EK, like the first AAMC test, only computes a percentage correct upon completion. This is annoying, as gunners like you and me want a score we can compare to other tests. A quick search on studentdoctor.net will give you an equation that is supposed to reliably convert your percent correct to a score.
I would recommend EK tests to all serious studiers. They offer three CBTs, and at $50 a pop, it can get a little pricey, but if you can afford it, these things are worth their weight in gold. Really.
Gold Standard (mcat-prep.com): D
Cost: From $40 to $175 for 3-month access to tests, depending on the number of tests you wish to access. One free test is available.
Mcat-prep.com offers a cheaper alternative to other practice tests, with an average cost of $30/test, but you get what you pay for. I bought two of these MCAT CBTs early on in my studies, and upon taking them I was thrown into a downward spiral of self-doubt and anxiety (check out photo to the right!). I scored below 500 on both tests, after having scored a 509 on an AAMC test. I thought “how could this be? Am I digressing? If this is what the real MCAT is like, I’m screwed!” I honestly wish I had never taken these tests. They tested on incredibly specific details, destroying my confidence and hope. I remember sitting at my desk, taking these tests, getting incredibly frustrated with the questions being asked. I even tried their free test, but didn’t finish because I was so frustrated. I had to take a week off from test-taking because these tests had truly terrified me. The only reason I’m not giving the GS CBTs an F is because the format of the tests was acceptable.
Don’t waste your time or money on these tests.
Cost: Available with purchase of new books or class
Like you, before I started taking FL’s I read everything I could on various blogs and websites, trying to gauge which full-length MCAT CBTs would be best to spend my money on. A number of sources seemed to dislike the Kaplan test, equating them to the GS tests. I had bought the Kaplan book set, so had access to three of their tests, which I decided to take. My experience was poles apart. The first two Kaplan tests were excellent. The content seemed to mirror the questions used in the AAMC tests, and I liked that they provided me with a complete score after the test. There definitely were some questions asking for specific knowledge-based answers, but they were few and far between. The third MCAT CBT, however, seemed to include more nit-picky questions, and so was more frustrating than the others, but nowhere near the meltdown-level frustration I experienced while taking the GS tests.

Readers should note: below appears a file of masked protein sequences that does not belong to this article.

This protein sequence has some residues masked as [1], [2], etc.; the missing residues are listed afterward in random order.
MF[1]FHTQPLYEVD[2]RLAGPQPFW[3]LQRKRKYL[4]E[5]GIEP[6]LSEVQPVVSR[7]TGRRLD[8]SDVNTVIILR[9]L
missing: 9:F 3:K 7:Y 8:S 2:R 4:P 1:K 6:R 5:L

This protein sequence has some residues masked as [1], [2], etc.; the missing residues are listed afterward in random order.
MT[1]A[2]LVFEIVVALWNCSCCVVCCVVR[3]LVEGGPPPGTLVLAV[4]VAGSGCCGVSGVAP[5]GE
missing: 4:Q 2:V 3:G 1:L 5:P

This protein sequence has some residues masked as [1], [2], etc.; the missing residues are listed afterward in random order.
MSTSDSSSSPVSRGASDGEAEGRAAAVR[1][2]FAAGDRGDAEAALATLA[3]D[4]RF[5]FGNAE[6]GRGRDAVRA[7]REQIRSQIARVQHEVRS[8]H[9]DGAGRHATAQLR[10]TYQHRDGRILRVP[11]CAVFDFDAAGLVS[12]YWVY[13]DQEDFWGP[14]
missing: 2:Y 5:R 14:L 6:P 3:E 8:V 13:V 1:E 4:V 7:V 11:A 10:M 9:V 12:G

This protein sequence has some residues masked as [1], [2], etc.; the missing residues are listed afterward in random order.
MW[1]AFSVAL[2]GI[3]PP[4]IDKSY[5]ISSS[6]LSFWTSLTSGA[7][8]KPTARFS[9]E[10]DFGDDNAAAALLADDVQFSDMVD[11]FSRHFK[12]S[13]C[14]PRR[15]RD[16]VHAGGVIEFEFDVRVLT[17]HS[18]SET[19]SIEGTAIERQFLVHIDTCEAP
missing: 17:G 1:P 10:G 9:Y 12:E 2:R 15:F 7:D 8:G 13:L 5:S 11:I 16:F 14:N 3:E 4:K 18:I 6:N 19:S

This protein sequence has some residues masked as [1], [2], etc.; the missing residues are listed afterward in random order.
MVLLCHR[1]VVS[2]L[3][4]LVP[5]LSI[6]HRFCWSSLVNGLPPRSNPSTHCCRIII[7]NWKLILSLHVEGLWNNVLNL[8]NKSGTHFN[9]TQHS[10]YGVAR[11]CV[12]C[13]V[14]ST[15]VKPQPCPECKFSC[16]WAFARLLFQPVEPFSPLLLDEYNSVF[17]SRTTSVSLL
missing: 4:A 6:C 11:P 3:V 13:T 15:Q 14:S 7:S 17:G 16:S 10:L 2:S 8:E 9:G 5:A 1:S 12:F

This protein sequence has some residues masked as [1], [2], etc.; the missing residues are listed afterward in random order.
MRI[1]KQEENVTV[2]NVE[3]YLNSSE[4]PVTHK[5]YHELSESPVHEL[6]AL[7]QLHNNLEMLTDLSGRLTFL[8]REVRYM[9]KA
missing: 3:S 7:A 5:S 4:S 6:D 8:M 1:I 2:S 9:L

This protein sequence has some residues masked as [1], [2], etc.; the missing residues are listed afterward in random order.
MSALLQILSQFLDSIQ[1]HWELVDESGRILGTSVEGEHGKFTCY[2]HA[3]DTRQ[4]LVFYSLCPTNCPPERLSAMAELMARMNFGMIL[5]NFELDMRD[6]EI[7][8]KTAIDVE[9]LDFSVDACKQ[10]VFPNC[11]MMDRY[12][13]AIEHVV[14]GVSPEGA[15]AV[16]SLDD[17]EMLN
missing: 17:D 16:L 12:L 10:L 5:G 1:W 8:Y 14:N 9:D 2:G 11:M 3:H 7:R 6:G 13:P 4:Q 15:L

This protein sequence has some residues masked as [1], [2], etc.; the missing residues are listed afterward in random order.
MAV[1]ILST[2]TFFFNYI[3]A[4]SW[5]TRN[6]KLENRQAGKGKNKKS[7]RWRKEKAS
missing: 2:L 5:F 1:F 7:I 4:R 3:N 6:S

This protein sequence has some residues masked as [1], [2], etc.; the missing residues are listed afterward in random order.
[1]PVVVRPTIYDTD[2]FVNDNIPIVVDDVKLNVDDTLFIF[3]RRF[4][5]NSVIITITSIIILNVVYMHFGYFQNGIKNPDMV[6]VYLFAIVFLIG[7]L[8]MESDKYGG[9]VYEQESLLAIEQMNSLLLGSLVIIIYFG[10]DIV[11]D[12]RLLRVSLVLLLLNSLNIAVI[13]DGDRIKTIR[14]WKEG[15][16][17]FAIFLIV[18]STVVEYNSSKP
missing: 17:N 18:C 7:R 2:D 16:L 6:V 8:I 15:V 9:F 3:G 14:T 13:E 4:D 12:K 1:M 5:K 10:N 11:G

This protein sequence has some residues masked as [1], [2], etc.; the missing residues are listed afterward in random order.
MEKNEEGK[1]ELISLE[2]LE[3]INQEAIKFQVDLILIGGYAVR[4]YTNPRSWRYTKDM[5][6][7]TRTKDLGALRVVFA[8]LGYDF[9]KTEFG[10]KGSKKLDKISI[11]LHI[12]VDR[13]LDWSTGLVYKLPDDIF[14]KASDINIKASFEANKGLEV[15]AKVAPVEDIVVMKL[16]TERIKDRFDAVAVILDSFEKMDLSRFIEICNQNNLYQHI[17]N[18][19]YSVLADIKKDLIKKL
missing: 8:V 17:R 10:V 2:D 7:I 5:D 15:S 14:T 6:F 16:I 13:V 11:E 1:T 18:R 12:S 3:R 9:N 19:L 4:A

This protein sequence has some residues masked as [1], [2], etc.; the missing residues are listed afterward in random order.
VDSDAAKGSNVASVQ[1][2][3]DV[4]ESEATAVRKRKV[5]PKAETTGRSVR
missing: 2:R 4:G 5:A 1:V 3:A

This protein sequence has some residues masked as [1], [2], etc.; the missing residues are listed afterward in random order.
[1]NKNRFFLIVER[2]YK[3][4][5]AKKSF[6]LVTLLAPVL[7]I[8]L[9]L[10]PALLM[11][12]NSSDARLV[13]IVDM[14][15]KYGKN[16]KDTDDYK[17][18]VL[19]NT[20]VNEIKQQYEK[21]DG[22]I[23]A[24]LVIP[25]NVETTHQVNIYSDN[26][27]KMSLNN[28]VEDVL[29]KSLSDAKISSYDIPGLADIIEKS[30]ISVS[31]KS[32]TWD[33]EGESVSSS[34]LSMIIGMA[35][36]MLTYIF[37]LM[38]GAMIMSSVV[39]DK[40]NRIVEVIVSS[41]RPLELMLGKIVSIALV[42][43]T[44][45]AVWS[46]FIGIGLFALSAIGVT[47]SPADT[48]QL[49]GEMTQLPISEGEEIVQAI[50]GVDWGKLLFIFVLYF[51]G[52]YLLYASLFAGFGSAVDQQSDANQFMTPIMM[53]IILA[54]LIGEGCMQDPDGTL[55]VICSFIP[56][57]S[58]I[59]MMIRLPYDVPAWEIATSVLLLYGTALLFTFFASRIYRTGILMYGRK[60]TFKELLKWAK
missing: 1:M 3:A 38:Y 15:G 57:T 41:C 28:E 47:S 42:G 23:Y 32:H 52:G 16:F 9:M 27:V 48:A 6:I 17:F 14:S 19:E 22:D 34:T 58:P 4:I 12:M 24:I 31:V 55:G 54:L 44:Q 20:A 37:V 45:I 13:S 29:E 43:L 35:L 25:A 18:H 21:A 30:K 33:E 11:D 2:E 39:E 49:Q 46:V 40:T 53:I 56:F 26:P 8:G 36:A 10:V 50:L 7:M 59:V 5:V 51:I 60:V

Early test scores on the 2015 and early 2016 Kaplan practice CBTs were artificially low. But Kaplan changed its scoring system a few months ago. I’m assuming that studiers were taking the tests, getting low scores, and trying to blame the low scores on a bad test experience. Now that Kaplan has changed its scoring scales, the scores seem to be more fair, and on par with AAMC scoring. If you’re looking for both books and MCAT CBTs, getting three from Kaplan with your complete book set would be a major plus in my opinion. They aren’t the best books on the market, but they will do the job of getting you ready for d-day.
Princeton Review: C
Free MCAT Practice Test
Cost: Available with purchase of new books or class
Princeton is one step down from Kaplan. Their MCAT Review Test-1 is decent, and the best of the three MCAT CBTs. But after the first test, their material starts to look more like the GS tests, and less like AAMC material. They ask specifics, and expect you to know a number of equations other than the basics (something you don’t need for the MCAT). By the third test, I was pretty frustrated. They do have good formatting to their tests, which is a plus, and the MCAT CBTs are free with the purchase of their book set. Also, their review tools (after you take the test) are really easy to use and make jumping around from question to question really simple.
If you purchased the Princeton Review MCAT book set and their MCAT CBTs are available to you, I would use them for sure. Just make sure to buy a couple of the EK tests and both AAMC CBTs to get a better idea of what will be included on the real test.
Cost: Set of three FLs is $110
The only other well-respected MCAT CBT test company I haven’t reviewed is Berkeley Review. I’ve only heard good things about their tests, and most reviewers compare them to the EK tests. I would assume that you can’t go wrong using them in your studies. I bought a set of three too late in my studies to use them, but I’ll be including a review of the BR MCAT CBTs here in the next week or so, so keep an eye on this spot!
Remember, these are just practice tests! Meaning, they are only somewhat predictive of your final MCAT score. If you do poorly on a couple, don’t sweat it. Just keeping studying. If you want to see a conversion chart for ‘predicted’ MCAT scores based on practice test and equations used to translate %’s to scaled scores try:
Good Luck! And Do Work!